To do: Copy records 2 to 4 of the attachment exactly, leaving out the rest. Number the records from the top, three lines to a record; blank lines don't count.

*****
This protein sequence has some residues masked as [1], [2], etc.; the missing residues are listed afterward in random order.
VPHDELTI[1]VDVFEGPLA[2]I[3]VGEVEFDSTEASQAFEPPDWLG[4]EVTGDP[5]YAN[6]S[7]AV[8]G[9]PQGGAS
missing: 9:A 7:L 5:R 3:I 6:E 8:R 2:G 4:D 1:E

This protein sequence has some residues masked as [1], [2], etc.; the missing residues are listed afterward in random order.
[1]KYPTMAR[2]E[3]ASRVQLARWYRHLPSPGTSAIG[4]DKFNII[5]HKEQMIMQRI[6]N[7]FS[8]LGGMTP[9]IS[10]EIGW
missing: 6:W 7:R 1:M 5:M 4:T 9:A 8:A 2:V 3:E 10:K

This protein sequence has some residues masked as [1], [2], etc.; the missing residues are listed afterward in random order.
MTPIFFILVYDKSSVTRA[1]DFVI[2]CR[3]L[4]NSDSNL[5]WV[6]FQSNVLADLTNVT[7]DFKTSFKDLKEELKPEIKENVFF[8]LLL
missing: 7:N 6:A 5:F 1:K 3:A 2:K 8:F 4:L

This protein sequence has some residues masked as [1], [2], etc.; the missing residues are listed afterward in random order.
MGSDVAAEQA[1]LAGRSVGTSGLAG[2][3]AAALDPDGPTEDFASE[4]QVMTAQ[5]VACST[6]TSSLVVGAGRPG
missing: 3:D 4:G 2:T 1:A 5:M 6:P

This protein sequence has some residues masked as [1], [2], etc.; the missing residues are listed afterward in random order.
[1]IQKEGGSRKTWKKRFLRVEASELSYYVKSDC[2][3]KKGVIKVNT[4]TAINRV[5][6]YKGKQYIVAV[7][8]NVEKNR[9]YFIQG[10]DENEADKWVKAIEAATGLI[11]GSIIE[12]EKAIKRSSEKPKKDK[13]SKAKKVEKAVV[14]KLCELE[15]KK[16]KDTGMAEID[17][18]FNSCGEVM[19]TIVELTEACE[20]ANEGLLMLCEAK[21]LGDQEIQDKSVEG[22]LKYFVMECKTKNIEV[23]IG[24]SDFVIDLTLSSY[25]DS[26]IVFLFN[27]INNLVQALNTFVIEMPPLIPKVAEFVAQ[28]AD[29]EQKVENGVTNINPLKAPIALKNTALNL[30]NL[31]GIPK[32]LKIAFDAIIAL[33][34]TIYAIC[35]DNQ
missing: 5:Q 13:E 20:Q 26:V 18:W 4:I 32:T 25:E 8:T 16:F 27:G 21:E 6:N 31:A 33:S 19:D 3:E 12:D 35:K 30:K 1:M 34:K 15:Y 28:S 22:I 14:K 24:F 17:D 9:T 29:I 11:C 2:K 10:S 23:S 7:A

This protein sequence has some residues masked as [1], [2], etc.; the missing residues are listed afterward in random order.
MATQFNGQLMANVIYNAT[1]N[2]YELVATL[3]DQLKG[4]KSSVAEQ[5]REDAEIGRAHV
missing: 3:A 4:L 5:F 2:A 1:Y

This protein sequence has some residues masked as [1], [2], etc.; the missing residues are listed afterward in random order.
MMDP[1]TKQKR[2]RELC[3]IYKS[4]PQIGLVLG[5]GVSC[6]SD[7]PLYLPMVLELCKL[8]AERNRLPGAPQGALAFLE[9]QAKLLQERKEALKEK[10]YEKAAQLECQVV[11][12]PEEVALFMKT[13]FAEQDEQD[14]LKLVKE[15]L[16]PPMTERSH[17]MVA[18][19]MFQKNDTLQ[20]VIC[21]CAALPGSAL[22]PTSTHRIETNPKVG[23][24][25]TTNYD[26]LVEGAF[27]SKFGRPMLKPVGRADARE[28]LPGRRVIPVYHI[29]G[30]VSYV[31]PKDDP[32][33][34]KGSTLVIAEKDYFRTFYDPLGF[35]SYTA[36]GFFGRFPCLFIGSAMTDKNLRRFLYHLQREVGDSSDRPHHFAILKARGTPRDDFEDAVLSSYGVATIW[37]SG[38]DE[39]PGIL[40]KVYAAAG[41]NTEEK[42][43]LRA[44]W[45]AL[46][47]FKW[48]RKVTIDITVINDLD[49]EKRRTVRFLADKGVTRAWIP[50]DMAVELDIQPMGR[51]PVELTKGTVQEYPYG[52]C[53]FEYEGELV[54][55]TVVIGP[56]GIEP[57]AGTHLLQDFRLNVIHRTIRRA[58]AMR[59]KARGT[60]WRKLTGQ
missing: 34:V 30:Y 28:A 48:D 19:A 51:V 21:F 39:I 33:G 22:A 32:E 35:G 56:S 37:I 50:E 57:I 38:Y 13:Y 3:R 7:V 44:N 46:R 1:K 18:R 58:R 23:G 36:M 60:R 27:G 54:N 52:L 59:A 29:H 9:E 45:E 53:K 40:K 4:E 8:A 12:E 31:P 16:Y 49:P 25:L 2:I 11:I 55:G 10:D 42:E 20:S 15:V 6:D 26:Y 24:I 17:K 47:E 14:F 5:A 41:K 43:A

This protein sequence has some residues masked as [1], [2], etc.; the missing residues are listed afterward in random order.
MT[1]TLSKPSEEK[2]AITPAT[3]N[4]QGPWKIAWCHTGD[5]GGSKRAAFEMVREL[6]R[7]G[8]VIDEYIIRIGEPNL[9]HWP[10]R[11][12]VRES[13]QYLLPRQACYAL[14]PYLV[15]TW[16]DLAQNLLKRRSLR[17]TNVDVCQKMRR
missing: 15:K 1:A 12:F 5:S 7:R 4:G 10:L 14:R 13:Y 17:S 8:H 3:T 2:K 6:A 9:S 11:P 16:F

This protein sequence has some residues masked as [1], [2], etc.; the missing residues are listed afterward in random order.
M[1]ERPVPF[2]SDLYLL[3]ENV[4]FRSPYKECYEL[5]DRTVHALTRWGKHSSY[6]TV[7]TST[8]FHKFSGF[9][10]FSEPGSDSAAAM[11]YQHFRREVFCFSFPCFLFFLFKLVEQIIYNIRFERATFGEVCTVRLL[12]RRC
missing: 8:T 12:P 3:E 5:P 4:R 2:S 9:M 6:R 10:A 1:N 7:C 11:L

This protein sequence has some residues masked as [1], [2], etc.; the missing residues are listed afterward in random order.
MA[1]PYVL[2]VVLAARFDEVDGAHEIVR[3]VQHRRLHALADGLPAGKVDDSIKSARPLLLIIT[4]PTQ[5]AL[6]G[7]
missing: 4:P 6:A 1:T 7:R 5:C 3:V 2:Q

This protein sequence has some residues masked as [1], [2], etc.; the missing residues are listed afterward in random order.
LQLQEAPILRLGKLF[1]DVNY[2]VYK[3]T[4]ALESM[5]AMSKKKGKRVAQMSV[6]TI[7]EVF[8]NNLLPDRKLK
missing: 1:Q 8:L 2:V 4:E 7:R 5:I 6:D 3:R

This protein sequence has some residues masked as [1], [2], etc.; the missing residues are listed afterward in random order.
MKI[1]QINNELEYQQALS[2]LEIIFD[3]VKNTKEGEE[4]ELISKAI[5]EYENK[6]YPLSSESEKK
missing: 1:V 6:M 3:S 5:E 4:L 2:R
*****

This protein sequence has some residues masked as [1], [2], etc.; the missing residues are listed afterward in random order.
[1]KYPTMAR[2]E[3]ASRVQLARWYRHLPSPGTSAIG[4]DKFNII[5]HKEQMIMQRI[6]N[7]FS[8]LGGMTP[9]IS[10]EIGW
missing: 6:W 7:R 1:M 5:M 4:T 9:A 8:A 2:V 3:E 10:K

This protein sequence has some residues masked as [1], [2], etc.; the missing residues are listed afterward in random order.
MTPIFFILVYDKSSVTRA[1]DFVI[2]CR[3]L[4]NSDSNL[5]WV[6]FQSNVLADLTNVT[7]DFKTSFKDLKEELKPEIKENVFF[8]LLL
missing: 7:N 6:A 5:F 1:K 3:A 2:K 8:F 4:L

This protein sequence has some residues masked as [1], [2], etc.; the missing residues are listed afterward in random order.
MGSDVAAEQA[1]LAGRSVGTSGLAG[2][3]AAALDPDGPTEDFASE[4]QVMTAQ[5]VACST[6]TSSLVVGAGRPG
missing: 3:D 4:G 2:T 1:A 5:M 6:P